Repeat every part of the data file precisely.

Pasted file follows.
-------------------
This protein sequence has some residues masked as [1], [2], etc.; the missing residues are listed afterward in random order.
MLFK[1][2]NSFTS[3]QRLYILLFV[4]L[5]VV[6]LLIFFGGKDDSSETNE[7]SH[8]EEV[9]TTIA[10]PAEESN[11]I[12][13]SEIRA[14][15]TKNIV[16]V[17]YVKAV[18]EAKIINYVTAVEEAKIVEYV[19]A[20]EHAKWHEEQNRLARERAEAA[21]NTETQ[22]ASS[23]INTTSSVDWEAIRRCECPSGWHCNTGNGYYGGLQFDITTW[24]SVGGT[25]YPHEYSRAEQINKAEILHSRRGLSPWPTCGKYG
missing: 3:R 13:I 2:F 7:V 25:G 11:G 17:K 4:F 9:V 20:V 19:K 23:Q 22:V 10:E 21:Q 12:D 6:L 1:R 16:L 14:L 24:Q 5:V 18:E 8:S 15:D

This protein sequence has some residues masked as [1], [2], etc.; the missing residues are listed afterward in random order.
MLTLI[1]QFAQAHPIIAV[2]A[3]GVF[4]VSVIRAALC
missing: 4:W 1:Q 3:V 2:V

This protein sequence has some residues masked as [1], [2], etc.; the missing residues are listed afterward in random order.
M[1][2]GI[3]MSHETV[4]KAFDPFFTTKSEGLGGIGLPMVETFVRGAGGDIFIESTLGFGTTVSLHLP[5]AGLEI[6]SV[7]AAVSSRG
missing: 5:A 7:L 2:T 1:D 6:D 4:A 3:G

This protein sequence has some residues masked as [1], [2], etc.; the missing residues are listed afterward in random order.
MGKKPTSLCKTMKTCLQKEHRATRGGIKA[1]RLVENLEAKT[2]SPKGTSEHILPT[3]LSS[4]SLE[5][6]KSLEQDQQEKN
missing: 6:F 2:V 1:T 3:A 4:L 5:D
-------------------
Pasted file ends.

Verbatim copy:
This protein sequence has some residues masked as [1], [2], etc.; the missing residues are listed afterward in random order.
MLFK[1][2]NSFTS[3]QRLYILLFV[4]L[5]VV[6]LLIFFGGKDDSSETNE[7]SH[8]EEV[9]TTIA[10]PAEESN[11]I[12][13]SEIRA[14][15]TKNIV[16]V[17]YVKAV[18]EAKIINYVTAVEEAKIVEYV[19]A[20]EHAKWHEEQNRLARERAEAA[21]NTETQ[22]ASS[23]INTTSSVDWEAIRRCECPSGWHCNTGNGYYGGLQFDITTW[24]SVGGT[25]YPHEYSRAEQINKAEILHSRRGLSPWPTCGKYG
missing: 3:R 13:I 2:F 7:V 25:G 11:G 17:K 4:F 9:V 20:V 19:K 23:Q 22:V 10:E 21:Q 12:D 6:L 1:R 16:L 14:L 24:Q 5:V 18:E 8:S 15:D

This protein sequence has some residues masked as [1], [2], etc.; the missing residues are listed afterward in random order.
MLTLI[1]QFAQAHPIIAV[2]A[3]GVF[4]VSVIRAALC
missing: 4:W 1:Q 3:V 2:V

This protein sequence has some residues masked as [1], [2], etc.; the missing residues are listed afterward in random order.
M[1][2]GI[3]MSHETV[4]KAFDPFFTTKSEGLGGIGLPMVETFVRGAGGDIFIESTLGFGTTVSLHLP[5]AGLEI[6]SV[7]AAVSSRG
missing: 5:A 7:L 2:T 1:D 6:D 4:A 3:G

This protein sequence has some residues masked as [1], [2], etc.; the missing residues are listed afterward in random order.
MGKKPTSLCKTMKTCLQKEHRATRGGIKA[1]RLVENLEAKT[2]SPKGTSEHILPT[3]LSS[4]SLE[5][6]KSLEQDQQEKN
missing: 6:F 2:V 1:T 3:A 4:L 5:D